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Research articles

ScienceAsia 46 (2020): 344-352 |doi: 10.2306/scienceasia1513-1874.2020.039


A colorimetric-based bioreporter for rapid genotoxicity monitoring using Escherichia coli


Naruemon Chumjaia,b, Alisa S. Vangnaib,c,*

 
ABSTRACT:     Environmental contamination of genotoxic agents has been a concern due to their ability to cause cellular DNA damages or cancer. In this work, the bioreporter PrecAlacZ was constructed based on Escherichia coli by fusing a promoter of a DNA damage response gene (recA) to a β-galactosidase reporter gene (lacZ), which is called E. coli-recA bioreporter (EREC). For a reliable measurement, a level of the genotoxicity was normalized by bacterial cell respiration. Well-known genotoxic agents including sodium azide, 4-nitroquinoline 1-oxide and benzene were individually exposed to EREC in comparison with Ames test and commercial SOS-Chromotest. The EREC was able to detect the genotoxic levels of all tested genotoxic agents, i.e. at 5, 31 and 1563 mg/L for sodium azide, 4-nitroquinoline 1-oxide and benzene, respectively, while the other two tests were unable to detect the genotoxicity of benzene even at lethal concentrations. A practical platform of genotoxic level detection was further developed based on EREC as freeze-dried cells on a microtiter plate. The freeze-dried EREC, kept at −20 °C for three months, was able to maintain cell survival of more than 97% and genotoxic sensitivity comparable to that of the freshly prepared cells. The freeze-dried EREC was also able to detect the genotoxicity of representative environmental-polluted pesticides including Chlorpyrifos, Profenofos and Cypermethrin at 25, 100 and 100 mg/L, respectively, and at the maximum residue limits permitted in agriculture commodity of pesticide mixtures thereof. In conclusion, the EREC can be further applied as a high-throughput genotoxicity screening of environmental pollutants either as individuals or combinations thereof.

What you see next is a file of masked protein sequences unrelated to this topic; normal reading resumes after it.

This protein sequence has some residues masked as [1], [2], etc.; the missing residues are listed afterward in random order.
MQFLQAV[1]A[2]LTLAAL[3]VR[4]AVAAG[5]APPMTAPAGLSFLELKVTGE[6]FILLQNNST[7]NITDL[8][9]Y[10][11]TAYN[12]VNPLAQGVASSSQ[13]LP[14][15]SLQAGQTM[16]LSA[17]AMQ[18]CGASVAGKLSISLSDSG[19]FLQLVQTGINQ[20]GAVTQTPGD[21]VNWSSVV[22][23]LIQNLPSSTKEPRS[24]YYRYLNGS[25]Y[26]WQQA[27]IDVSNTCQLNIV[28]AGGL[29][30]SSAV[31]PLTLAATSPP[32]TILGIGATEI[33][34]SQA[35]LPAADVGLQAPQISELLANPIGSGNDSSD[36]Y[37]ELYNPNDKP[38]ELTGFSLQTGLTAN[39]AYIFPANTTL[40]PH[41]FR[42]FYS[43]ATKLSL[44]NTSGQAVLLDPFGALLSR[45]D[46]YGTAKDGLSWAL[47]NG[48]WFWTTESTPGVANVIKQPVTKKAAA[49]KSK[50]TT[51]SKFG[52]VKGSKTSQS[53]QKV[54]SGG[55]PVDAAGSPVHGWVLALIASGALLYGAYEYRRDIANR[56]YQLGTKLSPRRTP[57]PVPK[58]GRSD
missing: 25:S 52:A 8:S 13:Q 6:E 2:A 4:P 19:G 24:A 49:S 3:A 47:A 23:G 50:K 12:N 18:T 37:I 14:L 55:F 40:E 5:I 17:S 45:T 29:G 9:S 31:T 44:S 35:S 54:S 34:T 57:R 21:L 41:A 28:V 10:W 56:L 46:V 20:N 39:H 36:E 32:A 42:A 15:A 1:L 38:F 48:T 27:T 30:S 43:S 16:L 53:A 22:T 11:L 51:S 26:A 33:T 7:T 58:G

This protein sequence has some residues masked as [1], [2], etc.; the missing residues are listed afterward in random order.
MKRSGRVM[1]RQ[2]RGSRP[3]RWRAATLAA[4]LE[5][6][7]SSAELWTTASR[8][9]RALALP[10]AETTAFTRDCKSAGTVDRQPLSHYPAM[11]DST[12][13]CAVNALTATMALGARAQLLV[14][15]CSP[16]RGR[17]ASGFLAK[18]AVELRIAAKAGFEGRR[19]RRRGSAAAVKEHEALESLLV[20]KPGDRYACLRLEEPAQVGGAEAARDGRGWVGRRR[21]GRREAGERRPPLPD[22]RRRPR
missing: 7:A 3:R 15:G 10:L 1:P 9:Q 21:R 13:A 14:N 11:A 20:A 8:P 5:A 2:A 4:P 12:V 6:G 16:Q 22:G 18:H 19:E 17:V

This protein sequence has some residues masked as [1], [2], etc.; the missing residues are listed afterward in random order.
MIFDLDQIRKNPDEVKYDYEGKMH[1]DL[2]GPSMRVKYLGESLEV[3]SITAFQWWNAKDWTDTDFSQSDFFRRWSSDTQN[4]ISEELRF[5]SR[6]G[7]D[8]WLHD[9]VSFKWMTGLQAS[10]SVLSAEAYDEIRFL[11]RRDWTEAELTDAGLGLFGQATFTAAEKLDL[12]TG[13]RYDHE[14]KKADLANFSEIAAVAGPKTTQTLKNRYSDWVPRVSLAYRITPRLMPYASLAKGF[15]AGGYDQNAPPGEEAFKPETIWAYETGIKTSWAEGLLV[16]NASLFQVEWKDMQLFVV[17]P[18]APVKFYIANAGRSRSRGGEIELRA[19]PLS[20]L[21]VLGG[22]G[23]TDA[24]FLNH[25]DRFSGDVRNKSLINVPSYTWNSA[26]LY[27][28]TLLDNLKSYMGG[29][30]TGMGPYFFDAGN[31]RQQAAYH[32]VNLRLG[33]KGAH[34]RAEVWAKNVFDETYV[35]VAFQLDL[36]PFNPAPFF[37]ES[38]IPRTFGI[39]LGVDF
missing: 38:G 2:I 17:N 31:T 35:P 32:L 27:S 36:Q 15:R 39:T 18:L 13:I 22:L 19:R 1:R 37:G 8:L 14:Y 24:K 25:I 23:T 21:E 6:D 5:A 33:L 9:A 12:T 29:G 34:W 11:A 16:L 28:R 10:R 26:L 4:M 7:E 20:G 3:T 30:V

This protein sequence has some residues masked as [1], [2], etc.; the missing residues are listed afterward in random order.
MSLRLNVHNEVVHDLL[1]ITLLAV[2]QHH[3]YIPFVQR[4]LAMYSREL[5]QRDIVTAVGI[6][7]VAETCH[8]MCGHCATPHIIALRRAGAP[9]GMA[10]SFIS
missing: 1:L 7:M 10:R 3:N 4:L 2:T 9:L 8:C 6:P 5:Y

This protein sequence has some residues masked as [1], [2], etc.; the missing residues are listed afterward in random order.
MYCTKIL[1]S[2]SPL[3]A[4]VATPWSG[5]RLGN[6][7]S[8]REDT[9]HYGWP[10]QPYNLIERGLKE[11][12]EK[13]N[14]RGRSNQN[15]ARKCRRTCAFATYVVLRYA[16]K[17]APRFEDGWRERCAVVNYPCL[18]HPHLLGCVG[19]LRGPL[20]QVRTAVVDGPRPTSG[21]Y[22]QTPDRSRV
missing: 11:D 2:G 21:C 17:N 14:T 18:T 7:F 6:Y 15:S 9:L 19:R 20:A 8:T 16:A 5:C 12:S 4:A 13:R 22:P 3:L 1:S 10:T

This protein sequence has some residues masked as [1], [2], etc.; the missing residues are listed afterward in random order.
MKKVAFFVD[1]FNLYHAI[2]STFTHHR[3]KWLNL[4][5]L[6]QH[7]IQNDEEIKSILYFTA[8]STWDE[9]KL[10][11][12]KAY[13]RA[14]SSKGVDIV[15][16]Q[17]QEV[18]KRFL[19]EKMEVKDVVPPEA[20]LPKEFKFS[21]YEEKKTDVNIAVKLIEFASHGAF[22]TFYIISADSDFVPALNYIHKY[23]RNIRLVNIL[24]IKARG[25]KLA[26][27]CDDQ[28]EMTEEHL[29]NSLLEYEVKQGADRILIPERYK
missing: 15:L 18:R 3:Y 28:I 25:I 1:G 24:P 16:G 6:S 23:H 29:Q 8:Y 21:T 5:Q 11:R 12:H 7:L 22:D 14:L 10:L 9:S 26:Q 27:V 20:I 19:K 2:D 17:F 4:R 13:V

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a International Program in Hazardous Substance and Environmental Management, Graduate School, Chulalongkorn University, Bangkok 10330 Thailand
b Center of Excellence on Hazardous Substance Management (HSM), Chulalongkorn University, Bangkok 10330 Thailand
c Biocatalyst and Environmental Biotechnology Research Unit, Department of Biochemistry, Faculty of Science, Chulalongkorn University, Bangkok 10330 Thailand

* Corresponding author, E-mail: alisa.v@chula.ac.th

Received 9 Mar 2020, Accepted 21 Apr 2020